U.S. Post- conflict integration policy of militias in Iraq
Smith, James J.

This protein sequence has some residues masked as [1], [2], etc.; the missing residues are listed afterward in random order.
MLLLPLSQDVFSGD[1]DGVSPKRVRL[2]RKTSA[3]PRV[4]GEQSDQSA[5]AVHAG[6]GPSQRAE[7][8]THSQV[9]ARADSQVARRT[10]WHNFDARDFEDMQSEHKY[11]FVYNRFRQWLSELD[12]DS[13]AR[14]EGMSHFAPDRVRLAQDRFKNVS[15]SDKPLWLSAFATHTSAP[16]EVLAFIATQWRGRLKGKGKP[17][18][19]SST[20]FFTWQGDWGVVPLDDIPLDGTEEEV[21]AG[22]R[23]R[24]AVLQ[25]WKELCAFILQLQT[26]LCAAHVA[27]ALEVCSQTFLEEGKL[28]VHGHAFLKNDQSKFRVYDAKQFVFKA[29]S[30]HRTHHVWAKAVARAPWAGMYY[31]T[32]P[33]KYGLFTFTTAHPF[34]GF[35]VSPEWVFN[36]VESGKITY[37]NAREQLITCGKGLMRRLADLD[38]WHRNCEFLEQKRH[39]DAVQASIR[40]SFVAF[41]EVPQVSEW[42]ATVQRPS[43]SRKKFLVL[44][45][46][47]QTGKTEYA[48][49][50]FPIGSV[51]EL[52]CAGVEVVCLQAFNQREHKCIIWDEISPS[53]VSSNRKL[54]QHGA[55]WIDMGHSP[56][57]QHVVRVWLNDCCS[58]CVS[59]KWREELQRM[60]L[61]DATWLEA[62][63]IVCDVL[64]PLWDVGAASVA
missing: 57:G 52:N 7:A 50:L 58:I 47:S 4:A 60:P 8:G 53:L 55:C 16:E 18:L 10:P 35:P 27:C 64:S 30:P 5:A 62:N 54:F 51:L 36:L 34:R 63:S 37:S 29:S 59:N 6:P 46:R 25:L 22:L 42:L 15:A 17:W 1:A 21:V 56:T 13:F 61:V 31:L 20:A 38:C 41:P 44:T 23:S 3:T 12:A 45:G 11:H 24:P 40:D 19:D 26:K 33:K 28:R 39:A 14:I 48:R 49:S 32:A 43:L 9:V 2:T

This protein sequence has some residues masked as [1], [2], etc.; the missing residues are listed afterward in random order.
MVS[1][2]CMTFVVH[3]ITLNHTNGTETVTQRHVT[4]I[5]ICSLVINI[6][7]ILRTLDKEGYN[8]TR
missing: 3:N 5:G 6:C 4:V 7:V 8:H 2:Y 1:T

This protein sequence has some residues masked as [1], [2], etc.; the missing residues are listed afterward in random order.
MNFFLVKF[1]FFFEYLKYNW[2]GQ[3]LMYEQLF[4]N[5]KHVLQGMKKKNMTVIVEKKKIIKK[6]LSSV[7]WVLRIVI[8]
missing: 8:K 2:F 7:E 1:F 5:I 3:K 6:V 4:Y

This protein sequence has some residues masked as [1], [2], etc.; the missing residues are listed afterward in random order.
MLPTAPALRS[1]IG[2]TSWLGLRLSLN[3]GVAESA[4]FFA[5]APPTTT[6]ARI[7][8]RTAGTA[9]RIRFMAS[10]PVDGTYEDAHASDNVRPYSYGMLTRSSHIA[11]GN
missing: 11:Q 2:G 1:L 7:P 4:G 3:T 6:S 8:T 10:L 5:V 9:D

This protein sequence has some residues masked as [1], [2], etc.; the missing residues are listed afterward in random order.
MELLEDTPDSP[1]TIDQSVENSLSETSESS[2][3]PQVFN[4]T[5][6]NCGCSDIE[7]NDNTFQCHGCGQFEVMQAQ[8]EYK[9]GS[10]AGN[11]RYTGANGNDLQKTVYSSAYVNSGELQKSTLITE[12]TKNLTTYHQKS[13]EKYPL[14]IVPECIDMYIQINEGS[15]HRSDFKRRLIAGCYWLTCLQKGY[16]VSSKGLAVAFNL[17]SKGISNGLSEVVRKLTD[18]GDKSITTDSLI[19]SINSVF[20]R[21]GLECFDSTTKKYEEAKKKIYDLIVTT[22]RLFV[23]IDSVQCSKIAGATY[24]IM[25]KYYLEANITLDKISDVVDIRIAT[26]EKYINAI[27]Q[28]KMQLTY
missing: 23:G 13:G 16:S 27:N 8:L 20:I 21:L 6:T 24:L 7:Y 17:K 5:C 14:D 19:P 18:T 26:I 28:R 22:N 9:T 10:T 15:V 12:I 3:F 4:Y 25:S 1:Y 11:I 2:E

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This thesis aims to examine what effect the United States policy towards militias in Iraq has on the security, stability and troop levels. Conventional wisdom regarding the imperative to eliminate militias in Iraq rests upon the correct observation that the state is locked in a struggle over the legitimate use of force, and therefore over power and authority, with the militias, but fails to appreciate that the militia may have more popular legitimacy than the state. Recognizing this calls for a reconsideration of policy responses to the militia phenomenon. This thesis will argue that while military defeat is tactically feasible, it is unlikely to lead to strategic success because the militias have established popular legitimacy and military attacks by an occupying power are only likely to increase it. For similar reasons, engagement of the militia is likely to be more efficacious. The thesis will use two case studies to investigate which policy might work best for Security, Stability, Transition and Reconstruction operations in Iraq. A comparison is adopted to evaluate the strengths and weaknesses of defeat and engagement as alternative military strategies employ by an occupying power vis-aÌ -vis indigenous militia forces in the Middle East. The first case study is the United States occupation of Iraq from 2003 to 2007. The second case study is the British occupation of Palestine from 1920 to 1948. The thesis will conclude with an analysis of similarities between each case, potential policy prescription for the U.S., avenues for future research and some comments on the semantics of words.
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